Highly literary and deeply vulgar: If James Kelman's Booker novel is rude, it is in good company, argues Robert Winder

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JAMES KELMAN's victory in the Booker Prize on Tuesday night has already provoked a not altogether polite discussion

about the place of swearing in literature. His winning novel, How late it was, how late, is a boisterous riot of four-letter words which many readers - those who resent the intrusive appearance of a true-to-life vocabulary in novels - will find hard to admire.

In keeping with an important Booker tradition, one of the judges, Rabbi Julia Neuberger, called the decision 'a disgrace'. Choosing her words with care, she said: 'I'm really unhappy. Kelman is deeply inaccessible for a lot of people. I am implacably opposed to the book. I feel outmanoeuvred.'

For outmanoeuvred, read outvoted. Booker judges often find it difficult to accept a collective decision. But in this case the row has some substance, and is as old as the first attempts to translate the Bible into indelicate-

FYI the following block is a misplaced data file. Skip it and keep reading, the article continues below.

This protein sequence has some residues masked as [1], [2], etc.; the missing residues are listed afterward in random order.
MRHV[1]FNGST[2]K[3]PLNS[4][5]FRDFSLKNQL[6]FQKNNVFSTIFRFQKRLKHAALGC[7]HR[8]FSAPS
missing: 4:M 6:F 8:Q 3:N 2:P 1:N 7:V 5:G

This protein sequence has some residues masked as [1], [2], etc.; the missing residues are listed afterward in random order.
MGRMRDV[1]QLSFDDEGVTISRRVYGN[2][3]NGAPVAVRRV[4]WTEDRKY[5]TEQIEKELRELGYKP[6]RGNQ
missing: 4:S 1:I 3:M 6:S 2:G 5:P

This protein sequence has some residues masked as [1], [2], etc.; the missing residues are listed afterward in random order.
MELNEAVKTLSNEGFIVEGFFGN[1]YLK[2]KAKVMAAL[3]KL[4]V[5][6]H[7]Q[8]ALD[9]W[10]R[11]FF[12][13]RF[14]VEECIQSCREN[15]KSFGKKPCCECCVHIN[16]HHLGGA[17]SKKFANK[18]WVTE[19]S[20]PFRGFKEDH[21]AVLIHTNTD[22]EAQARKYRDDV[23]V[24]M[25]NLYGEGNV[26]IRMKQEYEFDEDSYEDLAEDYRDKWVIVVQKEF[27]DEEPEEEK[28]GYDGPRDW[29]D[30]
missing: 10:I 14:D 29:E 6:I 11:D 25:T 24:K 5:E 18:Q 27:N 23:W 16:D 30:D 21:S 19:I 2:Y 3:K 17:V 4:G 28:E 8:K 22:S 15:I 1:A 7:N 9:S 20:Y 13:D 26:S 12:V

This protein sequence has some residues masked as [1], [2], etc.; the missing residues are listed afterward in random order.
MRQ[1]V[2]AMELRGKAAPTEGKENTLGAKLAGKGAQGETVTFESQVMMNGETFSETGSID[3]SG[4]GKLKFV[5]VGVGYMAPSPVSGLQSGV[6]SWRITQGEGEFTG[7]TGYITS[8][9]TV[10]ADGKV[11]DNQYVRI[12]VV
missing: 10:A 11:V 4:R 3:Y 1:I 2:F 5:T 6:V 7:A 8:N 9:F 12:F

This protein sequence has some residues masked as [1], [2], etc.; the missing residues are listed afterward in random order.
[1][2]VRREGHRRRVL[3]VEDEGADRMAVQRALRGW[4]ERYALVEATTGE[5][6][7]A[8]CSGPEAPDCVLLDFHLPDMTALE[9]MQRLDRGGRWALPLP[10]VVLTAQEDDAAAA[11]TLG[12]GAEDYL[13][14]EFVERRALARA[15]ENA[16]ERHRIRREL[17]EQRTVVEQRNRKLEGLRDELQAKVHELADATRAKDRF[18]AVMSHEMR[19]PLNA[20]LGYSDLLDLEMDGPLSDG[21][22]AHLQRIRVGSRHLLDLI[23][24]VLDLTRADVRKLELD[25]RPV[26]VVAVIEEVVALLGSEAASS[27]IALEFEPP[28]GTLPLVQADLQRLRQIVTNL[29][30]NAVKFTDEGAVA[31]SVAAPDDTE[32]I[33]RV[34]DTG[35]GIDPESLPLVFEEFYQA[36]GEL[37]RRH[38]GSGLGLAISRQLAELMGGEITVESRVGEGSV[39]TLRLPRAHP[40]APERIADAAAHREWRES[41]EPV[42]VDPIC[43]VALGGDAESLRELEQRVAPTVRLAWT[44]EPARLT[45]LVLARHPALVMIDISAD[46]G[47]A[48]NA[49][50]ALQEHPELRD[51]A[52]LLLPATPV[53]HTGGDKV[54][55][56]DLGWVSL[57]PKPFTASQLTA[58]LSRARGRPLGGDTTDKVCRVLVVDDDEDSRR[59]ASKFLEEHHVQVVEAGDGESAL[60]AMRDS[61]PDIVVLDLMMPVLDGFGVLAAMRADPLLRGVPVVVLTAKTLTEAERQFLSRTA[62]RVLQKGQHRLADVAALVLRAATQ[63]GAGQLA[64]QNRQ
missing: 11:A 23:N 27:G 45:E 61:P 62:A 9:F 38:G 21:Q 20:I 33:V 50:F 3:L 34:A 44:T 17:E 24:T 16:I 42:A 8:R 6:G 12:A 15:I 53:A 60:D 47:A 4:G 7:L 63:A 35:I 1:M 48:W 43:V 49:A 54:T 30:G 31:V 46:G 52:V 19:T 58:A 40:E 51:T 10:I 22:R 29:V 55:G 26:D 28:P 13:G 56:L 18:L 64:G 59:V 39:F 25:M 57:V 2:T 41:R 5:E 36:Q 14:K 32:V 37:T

seeming vernacular tongues. One of the most striking aspects of the story of literature has been the steady drive towards the demotic, and all along the way the high priests have tried in vain to keep the mud off their boots. The bawdy medievalisms of Rabelais - codpieces and hearty pissing - and the choice 18th-century fondness for coarse japes were temporarily tucked out of sight in the 19th century, but have spilt out merrily in the 20th.

George Steiner, the new visiting professor of comparative European literature at Oxford, once remarked that the modern temper in literature was born on a particular afternoon in one of the great country houses of England, when Virginia Woolf dropped a teaspoon and said: 'Fuck]'

The Oxford dictionary cites 1922 - a great date in modernism: the year in which Ulysses and The Waste Land were published - as the moment when the same word was first used 'profanely as the coarsest equivalent of damn'. In the blink of an eye, the real world rushed in and gatecrashed the secluded party that was polite literature. The celebrated vulgarisms of James Joyce and the plain speaking of DH Lawrence slipped through and wedged the door open. Everyone else has followed.